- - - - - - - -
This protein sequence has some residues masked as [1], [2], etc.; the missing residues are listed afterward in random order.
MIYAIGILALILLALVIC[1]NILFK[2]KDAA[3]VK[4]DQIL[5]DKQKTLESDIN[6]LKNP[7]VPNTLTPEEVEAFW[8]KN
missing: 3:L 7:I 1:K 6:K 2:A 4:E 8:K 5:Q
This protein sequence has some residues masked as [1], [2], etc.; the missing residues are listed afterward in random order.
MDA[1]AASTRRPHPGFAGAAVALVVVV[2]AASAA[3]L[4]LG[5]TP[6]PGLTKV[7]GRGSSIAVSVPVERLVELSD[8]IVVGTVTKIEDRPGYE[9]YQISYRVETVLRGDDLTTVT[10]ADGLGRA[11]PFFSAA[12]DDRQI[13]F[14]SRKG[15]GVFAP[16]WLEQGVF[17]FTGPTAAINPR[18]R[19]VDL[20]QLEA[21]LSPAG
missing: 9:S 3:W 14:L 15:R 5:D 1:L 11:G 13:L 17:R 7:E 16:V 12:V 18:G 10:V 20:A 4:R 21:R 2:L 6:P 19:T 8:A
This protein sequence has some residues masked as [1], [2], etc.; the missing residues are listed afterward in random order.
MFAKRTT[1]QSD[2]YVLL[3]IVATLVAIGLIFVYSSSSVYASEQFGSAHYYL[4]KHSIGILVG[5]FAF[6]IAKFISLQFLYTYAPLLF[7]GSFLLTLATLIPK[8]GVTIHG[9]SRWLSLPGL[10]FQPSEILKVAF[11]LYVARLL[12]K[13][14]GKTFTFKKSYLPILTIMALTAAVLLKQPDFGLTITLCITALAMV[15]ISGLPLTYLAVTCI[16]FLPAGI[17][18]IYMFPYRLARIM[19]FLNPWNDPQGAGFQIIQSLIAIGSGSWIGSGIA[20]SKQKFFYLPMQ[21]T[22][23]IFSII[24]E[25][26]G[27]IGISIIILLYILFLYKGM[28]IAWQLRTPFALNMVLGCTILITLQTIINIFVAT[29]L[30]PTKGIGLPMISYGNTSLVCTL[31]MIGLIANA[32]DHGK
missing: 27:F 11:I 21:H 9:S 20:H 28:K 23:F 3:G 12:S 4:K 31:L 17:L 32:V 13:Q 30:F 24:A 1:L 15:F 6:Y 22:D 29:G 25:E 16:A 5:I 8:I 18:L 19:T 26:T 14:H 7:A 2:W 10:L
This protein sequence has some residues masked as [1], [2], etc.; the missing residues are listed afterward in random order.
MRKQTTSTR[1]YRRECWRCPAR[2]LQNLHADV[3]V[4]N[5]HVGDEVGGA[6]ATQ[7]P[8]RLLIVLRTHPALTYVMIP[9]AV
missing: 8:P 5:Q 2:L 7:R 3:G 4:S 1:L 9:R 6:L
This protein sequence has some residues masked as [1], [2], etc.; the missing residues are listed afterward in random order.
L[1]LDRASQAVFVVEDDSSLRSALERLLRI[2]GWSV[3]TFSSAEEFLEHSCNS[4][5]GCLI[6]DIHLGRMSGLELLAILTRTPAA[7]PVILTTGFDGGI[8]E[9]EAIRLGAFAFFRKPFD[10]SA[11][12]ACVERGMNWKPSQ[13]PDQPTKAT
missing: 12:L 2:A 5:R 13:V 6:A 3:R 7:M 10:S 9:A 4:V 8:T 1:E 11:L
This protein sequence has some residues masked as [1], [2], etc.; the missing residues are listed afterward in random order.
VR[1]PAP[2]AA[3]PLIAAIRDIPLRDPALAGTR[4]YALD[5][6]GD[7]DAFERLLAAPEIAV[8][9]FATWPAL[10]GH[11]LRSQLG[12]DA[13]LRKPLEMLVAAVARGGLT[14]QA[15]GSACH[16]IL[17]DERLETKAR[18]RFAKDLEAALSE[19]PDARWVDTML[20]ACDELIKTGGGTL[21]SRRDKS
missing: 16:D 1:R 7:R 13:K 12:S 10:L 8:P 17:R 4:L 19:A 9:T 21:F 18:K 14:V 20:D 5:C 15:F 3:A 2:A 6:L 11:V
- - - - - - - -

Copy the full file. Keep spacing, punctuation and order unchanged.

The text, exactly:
This protein sequence has some residues masked as [1], [2], etc.; the missing residues are listed afterward in random order.
MIYAIGILALILLALVIC[1]NILFK[2]KDAA[3]VK[4]DQIL[5]DKQKTLESDIN[6]LKNP[7]VPNTLTPEEVEAFW[8]KN
missing: 3:L 7:I 1:K 6:K 2:A 4:E 8:K 5:Q
This protein sequence has some residues masked as [1], [2], etc.; the missing residues are listed afterward in random order.
MDA[1]AASTRRPHPGFAGAAVALVVVV[2]AASAA[3]L[4]LG[5]TP[6]PGLTKV[7]GRGSSIAVSVPVERLVELSD[8]IVVGTVTKIEDRPGYE[9]YQISYRVETVLRGDDLTTVT[10]ADGLGRA[11]PFFSAA[12]DDRQI[13]F[14]SRKG[15]GVFAP[16]WLEQGVF[17]FTGPTAAINPR[18]R[19]VDL[20]QLEA[21]LSPAG
missing: 9:S 3:W 14:L 15:R 5:D 1:L 11:G 13:L 17:R 7:E 16:V 12:V 18:G 10:V 20:A 4:R 21:R 2:L 6:P 19:T 8:A
This protein sequence has some residues masked as [1], [2], etc.; the missing residues are listed afterward in random order.
MFAKRTT[1]QSD[2]YVLL[3]IVATLVAIGLIFVYSSSSVYASEQFGSAHYYL[4]KHSIGILVG[5]FAF[6]IAKFISLQFLYTYAPLLF[7]GSFLLTLATLIPK[8]GVTIHG[9]SRWLSLPGL[10]FQPSEILKVAF[11]LYVARLL[12]K[13][14]GKTFTFKKSYLPILTIMALTAAVLLKQPDFGLTITLCITALAMV[15]ISGLPLTYLAVTCI[16]FLPAGI[17][18]IYMFPYRLARIM[19]FLNPWNDPQGAGFQIIQSLIAIGSGSWIGSGIA[20]SKQKFFYLPMQ[21]T[22][23]IFSII[24]E[25][26]G[27]IGISIIILLYILFLYKGM[28]IAWQLRTPFALNMVLGCTILITLQTIINIFVAT[29]L[30]PTKGIGLPMISYGNTSLVCTL[31]MIGLIANA[32]DHGK
missing: 27:F 11:I 21:H 9:S 20:H 28:K 23:F 3:G 12:S 4:K 31:L 17:L 32:V 13:Q 30:F 24:A 1:L 15:F 6:Y 22:D 29:G 25:E 16:A 5:I 8:I 18:L 19:T 26:T 14:H 7:A 2:W 10:L
This protein sequence has some residues masked as [1], [2], etc.; the missing residues are listed afterward in random order.
MRKQTTSTR[1]YRRECWRCPAR[2]LQNLHADV[3]V[4]N[5]HVGDEVGGA[6]ATQ[7]P[8]RLLIVLRTHPALTYVMIP[9]AV
missing: 8:P 5:Q 2:L 7:R 3:G 4:S 1:L 9:R 6:L
This protein sequence has some residues masked as [1], [2], etc.; the missing residues are listed afterward in random order.
L[1]LDRASQAVFVVEDDSSLRSALERLLRI[2]GWSV[3]TFSSAEEFLEHSCNS[4][5]GCLI[6]DIHLGRMSGLELLAILTRTPAA[7]PVILTTGFDGGI[8]E[9]EAIRLGAFAFFRKPFD[10]SA[11][12]ACVERGMNWKPSQ[13]PDQPTKAT
missing: 12:L 2:A 5:R 13:V 6:A 3:R 7:M 10:S 9:A 4:V 8:T 1:E 11:L
This protein sequence has some residues masked as [1], [2], etc.; the missing residues are listed afterward in random order.
VR[1]PAP[2]AA[3]PLIAAIRDIPLRDPALAGTR[4]YALD[5][6]GD[7]DAFERLLAAPEIAV[8][9]FATWPAL[10]GH[11]LRSQLG[12]DA[13]LRKPLEMLVAAVARGGLT[14]QA[15]GSACH[16]IL[17]DERLETKAR[18]RFAKDLEAALSE[19]PDARWVDTML[20]ACDELIKTGGGTL[21]SRRDKS
missing: 16:D 1:R 7:R 13:K 12:S 10:L 8:P 17:R 4:L 19:A 9:T 21:F 18:K 14:V 20:D 5:C 15:F 3:A 2:A 6:L 11:V